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(Reference retrieved automatically from Web of Science through information on FAPESP grant and its corresponding number as mentioned in the publication by the authors.)

Cognitive stimulation during lifetime and in the aged phase improved spatial memory, and altered neuroplasticity and cholinergic markers of mice

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Baraldi, Ticiana [1, 2] ; Schoewe, Natalia Mendes [1, 3, 2] ; Balthazar, Janaina [1, 3, 2] ; Monteiro-Silva, Karla Cristina [4, 2] ; Albuquerque, Marilia Silva [1, 3, 2] ; Buck, Hudson Sousa [4, 2] ; Viel, Tania Araujo [1, 3, 2]
Total Authors: 7
[1] Univ Sao Paulo, Sch Arts Sci & Humanities, Lab Biomed & Biotechnol, BR-03828080 Sao Paulo - Brazil
[2] Res Grp Neuropharmacol Aging, Sao Paulo - Brazil
[3] Univ Sao Paulo, Inst Biomed Sci, Grad Course Pharmacol, BR-05508900 Sao Paulo - Brazil
[4] Fac Ciencias Med Santa Casa Sao Paulo, Dept Physiol Sci, BR-01221020 Sao Paulo - Brazil
Total Affiliations: 4
Document type: Journal article
Source: Experimental Gerontology; v. 48, n. 8, p. 831-838, AUG 2013.
Web of Science Citations: 14

In the central nervous system, the degree of decline in memory retrieval along the aging process depends on the quantity and quality of the stimuli received during lifetime. The cholinergic system modulates long-term potentiation and, therefore, memory processing. This study evaluated the spatial memory, the synaptic plasticity and the density of cholinergic markers in the hippocampi of mice submitted to cognitive stimulation during lifetime or during their aged phase. Male C(57)Bl/6 mice (2 months old) were exposed to enriched environment during 15 months (EE-15). An age-matched group was left in standard cages during the same period (SC-15). Spatial memory was evaluated using the Barnes maze at 2, 5, 11 and 17 months of age. At the 17-month-old time point, EE-15 mice showed better performance in the spatial memory task (P < 0.05), when compared to C-15 mice. Other two groups of mice were left in regular cages until the age of 15 months, and then one of the groups was transferred to an enriched environment for two months (EE-2). The other group was kept in regular cages (C-2). After two months of stimulation, EE-2 showed a significant increase in spatial memory (P < 0.01). At the end, brains were extracted and kept at -80 degrees C. Slices were obtained from one hemisphere in a cryostat (20 mu m, -18 degrees C) and thaw-mounted on gelatin coated slides. Synaptic densities, cellular bodies, BDNF densities and alpha 4 beta 2 nicotinic cholinergic receptors (nAChR) were evaluated by immunohistochemistry. Autoradiography for alpha 7 nAChR was conducted using {[}I-125]-alpha-bungarotoxin. The other half of the brains was used for Western blotting analysis of choline acetyltransferase (ChAT) density. There was no difference in synaptophysin or MAP-2 densities, but BDNF was increased in some hippocampal areas of EE-15 and EE-2, in comparison to control groups. In the same way, increases in ChAT and alpha 7 densities, but not in alpha 4 beta 2, were observed. Both cognitive stimuli during lifetime or during the aged phase improved spatial memory of mice. No difference in structural plasticity was observed, but the maintenance of memory can be due to improvement in long-term potentiation functionality in the hippocampus, modulated, at least, by BDNF and the cholinergic system. (C) 2013 Elsevier Inc. All rights reserved. (AU)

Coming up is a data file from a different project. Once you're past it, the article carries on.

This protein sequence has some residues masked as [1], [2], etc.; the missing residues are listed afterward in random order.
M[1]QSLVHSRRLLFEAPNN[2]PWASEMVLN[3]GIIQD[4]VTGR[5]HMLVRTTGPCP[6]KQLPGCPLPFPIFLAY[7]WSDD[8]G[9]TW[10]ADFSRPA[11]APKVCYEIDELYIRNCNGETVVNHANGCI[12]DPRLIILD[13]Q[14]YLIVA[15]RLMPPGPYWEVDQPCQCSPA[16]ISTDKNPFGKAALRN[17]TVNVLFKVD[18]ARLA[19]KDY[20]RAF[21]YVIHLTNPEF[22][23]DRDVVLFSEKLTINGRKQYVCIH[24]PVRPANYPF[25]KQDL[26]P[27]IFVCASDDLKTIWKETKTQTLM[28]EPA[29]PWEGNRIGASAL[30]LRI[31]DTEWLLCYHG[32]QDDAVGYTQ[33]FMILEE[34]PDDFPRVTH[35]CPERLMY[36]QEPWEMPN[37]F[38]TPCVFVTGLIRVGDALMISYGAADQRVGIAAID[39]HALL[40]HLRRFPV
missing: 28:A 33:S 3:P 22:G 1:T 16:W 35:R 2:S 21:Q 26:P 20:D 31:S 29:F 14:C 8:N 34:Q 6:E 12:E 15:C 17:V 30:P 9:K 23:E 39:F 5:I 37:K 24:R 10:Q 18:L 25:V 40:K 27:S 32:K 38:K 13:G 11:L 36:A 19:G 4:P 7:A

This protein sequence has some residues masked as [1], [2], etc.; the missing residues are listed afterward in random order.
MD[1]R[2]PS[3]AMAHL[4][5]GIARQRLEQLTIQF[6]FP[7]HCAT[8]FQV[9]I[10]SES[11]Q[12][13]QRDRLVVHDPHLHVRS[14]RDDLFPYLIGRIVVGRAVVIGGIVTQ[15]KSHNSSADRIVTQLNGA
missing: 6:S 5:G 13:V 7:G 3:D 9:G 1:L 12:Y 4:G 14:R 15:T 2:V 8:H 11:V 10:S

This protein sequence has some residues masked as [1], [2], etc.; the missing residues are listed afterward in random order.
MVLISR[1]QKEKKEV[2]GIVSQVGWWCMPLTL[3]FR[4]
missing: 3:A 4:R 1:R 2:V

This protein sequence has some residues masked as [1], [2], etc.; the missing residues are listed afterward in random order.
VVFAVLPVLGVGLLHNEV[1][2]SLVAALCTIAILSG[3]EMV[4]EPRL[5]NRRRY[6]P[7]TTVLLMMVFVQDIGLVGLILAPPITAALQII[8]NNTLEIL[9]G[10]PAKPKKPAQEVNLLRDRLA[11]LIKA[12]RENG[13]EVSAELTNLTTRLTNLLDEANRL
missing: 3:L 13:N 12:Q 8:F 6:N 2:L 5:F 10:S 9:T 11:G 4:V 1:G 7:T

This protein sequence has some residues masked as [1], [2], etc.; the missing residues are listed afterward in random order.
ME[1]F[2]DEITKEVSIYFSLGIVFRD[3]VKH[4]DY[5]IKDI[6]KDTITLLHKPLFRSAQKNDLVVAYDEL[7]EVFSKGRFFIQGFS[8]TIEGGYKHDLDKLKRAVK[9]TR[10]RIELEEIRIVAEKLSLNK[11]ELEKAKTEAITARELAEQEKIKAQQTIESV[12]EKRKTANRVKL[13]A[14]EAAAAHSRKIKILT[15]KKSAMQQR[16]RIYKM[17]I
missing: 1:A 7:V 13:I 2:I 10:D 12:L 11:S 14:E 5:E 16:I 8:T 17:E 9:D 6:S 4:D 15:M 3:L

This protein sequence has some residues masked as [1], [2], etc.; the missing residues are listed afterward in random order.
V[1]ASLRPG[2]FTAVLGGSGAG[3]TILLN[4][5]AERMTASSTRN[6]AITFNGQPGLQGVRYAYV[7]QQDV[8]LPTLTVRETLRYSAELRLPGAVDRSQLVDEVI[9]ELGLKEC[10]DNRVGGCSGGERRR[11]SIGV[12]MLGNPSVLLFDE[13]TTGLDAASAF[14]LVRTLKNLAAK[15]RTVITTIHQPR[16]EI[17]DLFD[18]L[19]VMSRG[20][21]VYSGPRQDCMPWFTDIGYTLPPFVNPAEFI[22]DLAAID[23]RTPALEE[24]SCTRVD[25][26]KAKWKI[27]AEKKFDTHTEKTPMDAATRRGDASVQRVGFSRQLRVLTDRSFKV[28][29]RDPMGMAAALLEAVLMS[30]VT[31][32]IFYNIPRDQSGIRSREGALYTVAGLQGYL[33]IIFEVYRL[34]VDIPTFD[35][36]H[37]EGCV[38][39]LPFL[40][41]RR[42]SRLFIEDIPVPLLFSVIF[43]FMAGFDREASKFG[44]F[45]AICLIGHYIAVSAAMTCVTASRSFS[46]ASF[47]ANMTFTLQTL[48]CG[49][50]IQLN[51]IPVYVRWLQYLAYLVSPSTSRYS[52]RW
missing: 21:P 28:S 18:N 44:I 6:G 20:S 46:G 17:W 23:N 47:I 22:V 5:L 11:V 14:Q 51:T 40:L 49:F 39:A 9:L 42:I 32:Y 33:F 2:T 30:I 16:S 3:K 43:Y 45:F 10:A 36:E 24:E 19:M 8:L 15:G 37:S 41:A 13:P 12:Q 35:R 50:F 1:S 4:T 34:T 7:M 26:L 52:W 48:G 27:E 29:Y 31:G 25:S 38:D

FAPESP's process: 08/04215-3 - Aging process and memory behavior in rats: relevance of the cholinergic system
Grantee:Marilia Silva de Albuquerque
Support type: Scholarships in Brazil - Scientific Initiation
FAPESP's process: 11/14636-9 - Relationship between chronic treatment with lithium and the role of cholinergic system in neuroinflammation
Grantee:Natália Mendes Schowe
Support type: Scholarships in Brazil - Master
FAPESP's process: 07/07433-9 - Evaluation of the nicotinic cholinergic neuroplasticity at the amygdala, after cognitive stimulation, in an animal model of neurodegeneration and in aging
Grantee:Tânia Araújo Viel
Support type: Regular Research Grants